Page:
• Medical Physicists are frequently involved in shipping radioactive materials or supervising those who do. Current U.S. Department of Transportation Hazardous Material Regulations, 49 CFR Parts 171 - 185, require hazmat employees to have documented training specified in 49 CFR 172 Subpart H. A hazmat employee is defined as an individual who: (1) loads, unloads or handles hazardous material; (2) manufactures, tests, reconditions, repairs, modifies, marks or otherwise represents containers, drums or packagings as qualified for use in the transportation of hazardous materials; (3) prepares hazardous materials for transportation; (4) is responsible for safety of transporting hazardous materials; or (5) operatesmore » a vehicle used to transport hazardous materials. Recurrent training is required at least once every three years. (The IATA two-year training interval is not applicable and is generally misunderstood.) FAA has escalated inspection and enforcement. Facilities who ship radiopharmaceuticals to other laboratories, return radiopharmaceuticals or radioactive sources to suppliers, or otherwise ship radioactive materials have been cited for failure to provide and document the required training. The interrelationship of transportation regulations, 49 CFR, IATA, ICAO and other transportation regulations, which are frequently misunderstood, will be explained. The course will cover typical shipments by air and highway which are encountered in a medical institution. Items such as fissile materials, highway route controlled quantities, rail shipments, vessel shipments and such will be omitted; although specific questions may be addressed. A major objective of the course is to present the process of shipping radioactive material in a sequential and logical fashion. How radioactive materials for transportation purposes are defined by activity concentrations for exempt materials and activity limits for exempt consignments will be explained. Radioactive material shipments of excepted packages and Type A packages will be emphasized. The program is designed to meet the function specific DOT training requirements for shippers of medical radioactive materials. General awareness training and security awareness training can be obtained from two free DOT training CDs. Safety training and security awareness training is generally satisfied by the training required under the institution’s radioactive material license. For shippers of radioactive Yellow III labeled packages an in-depth written security plan and training are no longer required as of April 8, 2010. In general almost all shippers of medical radioactive material are now not required to have an in-depth security plan. Contents of general awareness training, security awareness training and in-depth security plans will be briefly outlined. It is the hazmat employer’s responsibility to ensure that each hazmat employee is properly trained. No third party can fulfill that requirement. It is the hazmat employer’s responsibility to determine the degree to which this course meets the employer’s requirements, including contents of the course and the examination. Participants will gain sufficient knowledge to prepare hazmat training programs for others in their institutions. A handout will be posted which should be printed out and brought to the course for reference during the presentation. The handout will also satisfy part of the training documentation required by DOT. A feature handout section is a composite table which provides A1, A2, RQ, Exempt Concentration, and Exempt Consignment values in a single table in both Becquerel and Curie units. Course attendance will be certified through the AAPM CEU documentation system. Learning Objectives: Understand the regulatory requirements for shipping radioactive materials. Understand the regulatory requirements for training of hazmat employees. Comprehend how to classify, package, mark, label, document, placard, and transport radioactive materials.« less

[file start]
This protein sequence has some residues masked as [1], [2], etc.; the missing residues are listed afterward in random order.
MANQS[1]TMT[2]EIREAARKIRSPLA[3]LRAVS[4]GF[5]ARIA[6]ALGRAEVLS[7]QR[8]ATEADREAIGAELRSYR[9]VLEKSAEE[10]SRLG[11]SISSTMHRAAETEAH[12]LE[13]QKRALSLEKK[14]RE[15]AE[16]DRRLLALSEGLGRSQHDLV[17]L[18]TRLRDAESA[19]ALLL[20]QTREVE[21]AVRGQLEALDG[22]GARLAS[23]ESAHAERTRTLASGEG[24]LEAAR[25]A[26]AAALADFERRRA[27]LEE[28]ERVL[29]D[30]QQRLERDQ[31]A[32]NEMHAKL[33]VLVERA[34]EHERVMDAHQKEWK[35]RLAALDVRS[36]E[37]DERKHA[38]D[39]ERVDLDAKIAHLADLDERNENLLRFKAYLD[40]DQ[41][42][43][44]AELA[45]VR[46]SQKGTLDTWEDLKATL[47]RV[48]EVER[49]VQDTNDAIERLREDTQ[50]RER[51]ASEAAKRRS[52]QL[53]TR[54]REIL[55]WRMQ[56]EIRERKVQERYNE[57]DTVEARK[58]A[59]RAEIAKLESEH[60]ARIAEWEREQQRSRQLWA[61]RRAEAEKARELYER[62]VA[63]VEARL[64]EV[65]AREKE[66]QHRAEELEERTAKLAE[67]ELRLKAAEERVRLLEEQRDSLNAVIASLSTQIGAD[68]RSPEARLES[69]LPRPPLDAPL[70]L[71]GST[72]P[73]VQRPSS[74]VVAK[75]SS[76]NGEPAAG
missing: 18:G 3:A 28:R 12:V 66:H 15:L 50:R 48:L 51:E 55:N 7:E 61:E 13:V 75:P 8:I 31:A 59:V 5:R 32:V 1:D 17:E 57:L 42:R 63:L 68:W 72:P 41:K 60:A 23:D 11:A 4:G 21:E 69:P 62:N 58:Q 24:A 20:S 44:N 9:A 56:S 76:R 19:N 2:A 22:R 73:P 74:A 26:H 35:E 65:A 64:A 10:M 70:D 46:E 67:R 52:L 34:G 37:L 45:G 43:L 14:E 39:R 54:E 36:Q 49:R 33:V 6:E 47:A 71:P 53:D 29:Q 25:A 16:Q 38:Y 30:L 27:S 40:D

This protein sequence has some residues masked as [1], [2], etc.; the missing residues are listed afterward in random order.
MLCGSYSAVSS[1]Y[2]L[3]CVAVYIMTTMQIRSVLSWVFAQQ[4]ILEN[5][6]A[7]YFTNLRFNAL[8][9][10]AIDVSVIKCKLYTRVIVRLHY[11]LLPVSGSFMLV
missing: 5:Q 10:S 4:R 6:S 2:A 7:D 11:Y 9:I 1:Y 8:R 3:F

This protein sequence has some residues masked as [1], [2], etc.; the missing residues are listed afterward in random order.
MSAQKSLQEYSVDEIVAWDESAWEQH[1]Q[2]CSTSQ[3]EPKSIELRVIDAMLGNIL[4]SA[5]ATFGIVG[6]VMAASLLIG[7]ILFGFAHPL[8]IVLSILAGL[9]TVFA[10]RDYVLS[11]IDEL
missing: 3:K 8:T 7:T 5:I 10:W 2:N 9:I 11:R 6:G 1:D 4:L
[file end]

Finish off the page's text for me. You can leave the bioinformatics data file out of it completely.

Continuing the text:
• Medical Physicists are frequently involved in shipping radioactive materials or supervising those who do. Current U.S. Department of Transportation Hazardous Material Regulations, 49 CFR Parts 171 - 185, require hazmat employees to have documented training specified in 49 CFR 172 Subpart H. A hazmat employee is defined as an individual who: (1) loads, unloads or handles hazardous material; (2) manufactures, tests, reconditions, repairs, modifies, marks or otherwise represents containers, drums or packagings as qualified for use in the transportation of hazardous materials; (3) prepares hazardous materials for transportation; (4) is responsible for safety of transporting hazardous materials; or (5) operatesmore » a vehicle used to transport hazardous materials. Recurrent training is required at least once every three years. (The IATA two year training interval is not applicable and is generally misunderstood.) FAA has escalated inspection and enforcement. Facilities who ship radiopharmaceuticals to other laboratories, return radiopharmaceuticals or radioactive sources to suppliers, or otherwise ship radioactive materials have been cited for failure to provide and document the required training. The interrelationship of transportation regulations, 49 CFR, IATA, ICAO and other transportation regulations, which are frequently misunderstood, will be explained. The course will cover typical shipments by air and highway which are encountered in a medical institution. Items such as fissile materials, highway route controlled quantities, rail shipments, vessel shipments and such will be omitted; although specific questions may be addressed. A major objective of the course is to present the process of shipping radioactive material in a sequential and logical fashion. How radioactive materials for transportation purposes are defined by activity concentrations for exempt materials and activity limits for exempt consignments will be explained. Radioactive material shipments of excepted packages and Type A packages will be emphasized. The program is designed to meet the function specific DOT training requirements for shippers of medical radioactive materials. General awareness training and security awareness training can be obtained from two free DOT training CDs. Safety training and security awareness training is generally satisfied by the training required under the institution’s radioactive material license. For shippers of radioactive Yellow III labeled packages an in-depth written security plan and training are no longer required as of April 8, 2010. In general almost all shippers of medical radioactive material are now not required to have an in-depth security plan. Contents of general awareness training, security awareness training and in-depth security plans will be briefly outlined. It is the hazmat employer’s responsibility to ensure that each hazmat employee is properly trained. No third party can fulfill that requirement. It is the hazmat employer’s responsibility to determine the degree to which this course meets the employer’s requirements, including contents of the course and the examination. Participants will gain sufficient knowledge to prepare hazmat training programs for others in their institutions. A handout will be posted which should be printed out and brought to the course for reference during the presentation. The handout will also satisfy part of the training documentation required by DOT. A feature handout section is a composite table which provides A1, A2, RQ, Exempt Concentration, and Exempt Consignment values in a single table in both Becquerel and Curie units. Course attendance will be certified through the AAPM CEU documentation system. Learning Objectives: Understand the regulatory requirements for shipping radioactive materials. Understand the regulatory requirements for training of hazmat employees. Comprehend how to classify, package, mark, label, document, placard, and transport radioactive materials.« less